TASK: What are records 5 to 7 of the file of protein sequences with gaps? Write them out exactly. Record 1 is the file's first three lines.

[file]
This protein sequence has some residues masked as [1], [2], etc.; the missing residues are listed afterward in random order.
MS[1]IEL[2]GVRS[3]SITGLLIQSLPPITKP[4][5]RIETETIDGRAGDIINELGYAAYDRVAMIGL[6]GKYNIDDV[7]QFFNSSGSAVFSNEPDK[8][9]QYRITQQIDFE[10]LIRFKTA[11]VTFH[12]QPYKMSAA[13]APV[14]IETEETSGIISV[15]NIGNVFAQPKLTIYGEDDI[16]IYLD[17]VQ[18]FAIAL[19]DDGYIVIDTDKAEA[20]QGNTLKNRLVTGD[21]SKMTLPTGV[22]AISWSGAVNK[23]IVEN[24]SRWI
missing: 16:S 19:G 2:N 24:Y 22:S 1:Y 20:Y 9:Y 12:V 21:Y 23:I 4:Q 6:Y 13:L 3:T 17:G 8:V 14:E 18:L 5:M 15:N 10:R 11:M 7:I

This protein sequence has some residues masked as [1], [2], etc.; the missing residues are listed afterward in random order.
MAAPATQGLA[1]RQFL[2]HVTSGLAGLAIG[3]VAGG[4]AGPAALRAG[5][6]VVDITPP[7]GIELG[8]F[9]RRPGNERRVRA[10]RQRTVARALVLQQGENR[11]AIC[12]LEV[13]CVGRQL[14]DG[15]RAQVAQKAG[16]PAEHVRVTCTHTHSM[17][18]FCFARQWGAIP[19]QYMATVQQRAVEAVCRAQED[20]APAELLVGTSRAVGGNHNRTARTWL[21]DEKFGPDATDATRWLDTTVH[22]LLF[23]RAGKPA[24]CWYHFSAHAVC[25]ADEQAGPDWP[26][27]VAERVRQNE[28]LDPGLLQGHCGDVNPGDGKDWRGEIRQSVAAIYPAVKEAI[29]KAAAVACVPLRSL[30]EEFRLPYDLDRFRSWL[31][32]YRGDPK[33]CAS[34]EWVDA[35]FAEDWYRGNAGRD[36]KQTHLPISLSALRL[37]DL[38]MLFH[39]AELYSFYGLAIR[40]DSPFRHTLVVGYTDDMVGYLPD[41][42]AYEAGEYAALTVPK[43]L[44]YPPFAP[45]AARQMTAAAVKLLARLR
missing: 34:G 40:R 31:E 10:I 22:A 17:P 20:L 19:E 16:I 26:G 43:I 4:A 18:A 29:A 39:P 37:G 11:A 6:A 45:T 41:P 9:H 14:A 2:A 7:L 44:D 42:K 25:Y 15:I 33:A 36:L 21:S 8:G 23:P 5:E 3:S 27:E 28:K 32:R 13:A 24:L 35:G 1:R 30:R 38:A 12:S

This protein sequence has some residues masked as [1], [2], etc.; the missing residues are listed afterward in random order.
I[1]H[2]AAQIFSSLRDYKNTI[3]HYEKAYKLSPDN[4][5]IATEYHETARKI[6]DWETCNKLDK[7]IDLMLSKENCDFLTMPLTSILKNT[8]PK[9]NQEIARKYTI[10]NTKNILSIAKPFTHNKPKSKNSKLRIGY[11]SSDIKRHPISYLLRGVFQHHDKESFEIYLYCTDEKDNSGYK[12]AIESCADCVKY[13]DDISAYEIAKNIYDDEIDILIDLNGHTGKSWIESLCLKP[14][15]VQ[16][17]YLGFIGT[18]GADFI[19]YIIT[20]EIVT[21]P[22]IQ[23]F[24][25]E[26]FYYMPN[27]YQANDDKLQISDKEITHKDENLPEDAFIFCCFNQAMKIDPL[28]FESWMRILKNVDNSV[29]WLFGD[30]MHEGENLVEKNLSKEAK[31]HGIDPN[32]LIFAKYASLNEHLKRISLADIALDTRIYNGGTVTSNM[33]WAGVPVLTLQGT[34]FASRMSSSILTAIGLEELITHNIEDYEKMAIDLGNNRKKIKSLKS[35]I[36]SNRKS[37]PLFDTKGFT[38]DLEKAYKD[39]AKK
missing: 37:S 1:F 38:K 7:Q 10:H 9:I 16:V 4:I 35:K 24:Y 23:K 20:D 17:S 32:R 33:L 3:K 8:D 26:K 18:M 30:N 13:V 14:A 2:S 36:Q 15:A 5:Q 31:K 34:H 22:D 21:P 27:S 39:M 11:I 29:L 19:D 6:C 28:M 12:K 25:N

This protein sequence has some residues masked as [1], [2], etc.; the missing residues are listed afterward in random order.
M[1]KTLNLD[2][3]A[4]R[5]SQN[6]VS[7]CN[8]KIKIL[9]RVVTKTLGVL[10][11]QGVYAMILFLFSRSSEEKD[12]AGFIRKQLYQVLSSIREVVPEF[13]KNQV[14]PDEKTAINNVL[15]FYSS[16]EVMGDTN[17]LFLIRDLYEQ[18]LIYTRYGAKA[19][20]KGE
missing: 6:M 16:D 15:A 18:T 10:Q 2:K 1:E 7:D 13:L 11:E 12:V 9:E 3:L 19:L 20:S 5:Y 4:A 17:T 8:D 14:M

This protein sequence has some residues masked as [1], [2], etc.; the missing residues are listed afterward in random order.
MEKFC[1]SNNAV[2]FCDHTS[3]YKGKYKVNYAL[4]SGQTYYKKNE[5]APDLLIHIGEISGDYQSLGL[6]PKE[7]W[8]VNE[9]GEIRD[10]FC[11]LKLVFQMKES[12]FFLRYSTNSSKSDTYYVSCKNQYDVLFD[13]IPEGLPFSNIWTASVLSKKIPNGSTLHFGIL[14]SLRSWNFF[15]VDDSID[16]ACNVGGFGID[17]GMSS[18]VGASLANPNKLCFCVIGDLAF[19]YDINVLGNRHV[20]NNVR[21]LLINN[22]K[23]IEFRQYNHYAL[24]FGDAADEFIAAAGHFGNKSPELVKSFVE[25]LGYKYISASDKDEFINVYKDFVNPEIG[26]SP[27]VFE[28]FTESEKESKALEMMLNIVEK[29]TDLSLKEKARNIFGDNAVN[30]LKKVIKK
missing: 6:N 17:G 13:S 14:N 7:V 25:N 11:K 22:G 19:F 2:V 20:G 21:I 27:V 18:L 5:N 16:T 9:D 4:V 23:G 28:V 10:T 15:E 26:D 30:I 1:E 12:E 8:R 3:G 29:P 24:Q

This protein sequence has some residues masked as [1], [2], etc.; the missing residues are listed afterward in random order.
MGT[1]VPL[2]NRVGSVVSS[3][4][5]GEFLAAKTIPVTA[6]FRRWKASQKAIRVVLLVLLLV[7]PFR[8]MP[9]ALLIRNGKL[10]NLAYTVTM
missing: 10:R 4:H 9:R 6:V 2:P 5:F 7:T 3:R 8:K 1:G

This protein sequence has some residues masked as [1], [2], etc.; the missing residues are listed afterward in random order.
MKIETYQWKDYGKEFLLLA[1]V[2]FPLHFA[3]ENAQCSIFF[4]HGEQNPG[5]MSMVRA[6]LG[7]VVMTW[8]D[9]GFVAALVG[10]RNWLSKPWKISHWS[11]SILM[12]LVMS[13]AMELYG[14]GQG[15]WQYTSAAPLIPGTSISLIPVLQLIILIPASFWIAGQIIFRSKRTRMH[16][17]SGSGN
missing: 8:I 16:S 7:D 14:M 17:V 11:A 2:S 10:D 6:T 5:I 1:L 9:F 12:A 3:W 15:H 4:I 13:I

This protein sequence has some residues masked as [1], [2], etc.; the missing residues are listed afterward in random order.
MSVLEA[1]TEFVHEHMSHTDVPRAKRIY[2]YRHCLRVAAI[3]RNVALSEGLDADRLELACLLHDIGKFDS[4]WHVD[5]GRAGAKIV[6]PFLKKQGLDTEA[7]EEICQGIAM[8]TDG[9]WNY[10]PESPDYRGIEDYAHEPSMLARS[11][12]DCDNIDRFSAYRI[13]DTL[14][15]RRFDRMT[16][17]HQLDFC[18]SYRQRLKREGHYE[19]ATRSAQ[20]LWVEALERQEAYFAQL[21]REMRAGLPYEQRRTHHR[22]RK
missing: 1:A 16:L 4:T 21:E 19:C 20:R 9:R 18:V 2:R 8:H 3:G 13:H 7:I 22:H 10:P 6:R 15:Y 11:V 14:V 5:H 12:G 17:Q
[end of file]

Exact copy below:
This protein sequence has some residues masked as [1], [2], etc.; the missing residues are listed afterward in random order.
MEKFC[1]SNNAV[2]FCDHTS[3]YKGKYKVNYAL[4]SGQTYYKKNE[5]APDLLIHIGEISGDYQSLGL[6]PKE[7]W[8]VNE[9]GEIRD[10]FC[11]LKLVFQMKES[12]FFLRYSTNSSKSDTYYVSCKNQYDVLFD[13]IPEGLPFSNIWTASVLSKKIPNGSTLHFGIL[14]SLRSWNFF[15]VDDSID[16]ACNVGGFGID[17]GMSS[18]VGASLANPNKLCFCVIGDLAF[19]YDINVLGNRHV[20]NNVR[21]LLINN[22]K[23]IEFRQYNHYAL[24]FGDAADEFIAAAGHFGNKSPELVKSFVE[25]LGYKYISASDKDEFINVYKDFVNPEIG[26]SP[27]VFE[28]FTESEKESKALEMMLNIVEK[29]TDLSLKEKARNIFGDNAVN[30]LKKVIKK
missing: 6:N 17:G 13:S 14:N 7:V 25:N 11:K 22:G 19:F 2:V 20:G 21:I 27:V 18:L 5:N 16:T 9:D 4:V 23:G 28:V 10:T 15:E 26:D 30:I 1:E 12:E 8:R 3:G 29:P 24:Q

This protein sequence has some residues masked as [1], [2], etc.; the missing residues are listed afterward in random order.
MGT[1]VPL[2]NRVGSVVSS[3][4][5]GEFLAAKTIPVTA[6]FRRWKASQKAIRVVLLVLLLV[7]PFR[8]MP[9]ALLIRNGKL[10]NLAYTVTM
missing: 10:R 4:H 9:R 6:V 2:P 5:F 7:T 3:R 8:K 1:G

This protein sequence has some residues masked as [1], [2], etc.; the missing residues are listed afterward in random order.
MKIETYQWKDYGKEFLLLA[1]V[2]FPLHFA[3]ENAQCSIFF[4]HGEQNPG[5]MSMVRA[6]LG[7]VVMTW[8]D[9]GFVAALVG[10]RNWLSKPWKISHWS[11]SILM[12]LVMS[13]AMELYG[14]GQG[15]WQYTSAAPLIPGTSISLIPVLQLIILIPASFWIAGQIIFRSKRTRMH[16][17]SGSGN
missing: 8:I 16:S 7:D 14:M 17:V 11:A 2:S 10:D 6:T 5:I 1:L 9:F 12:A 3:W 15:H 4:I 13:I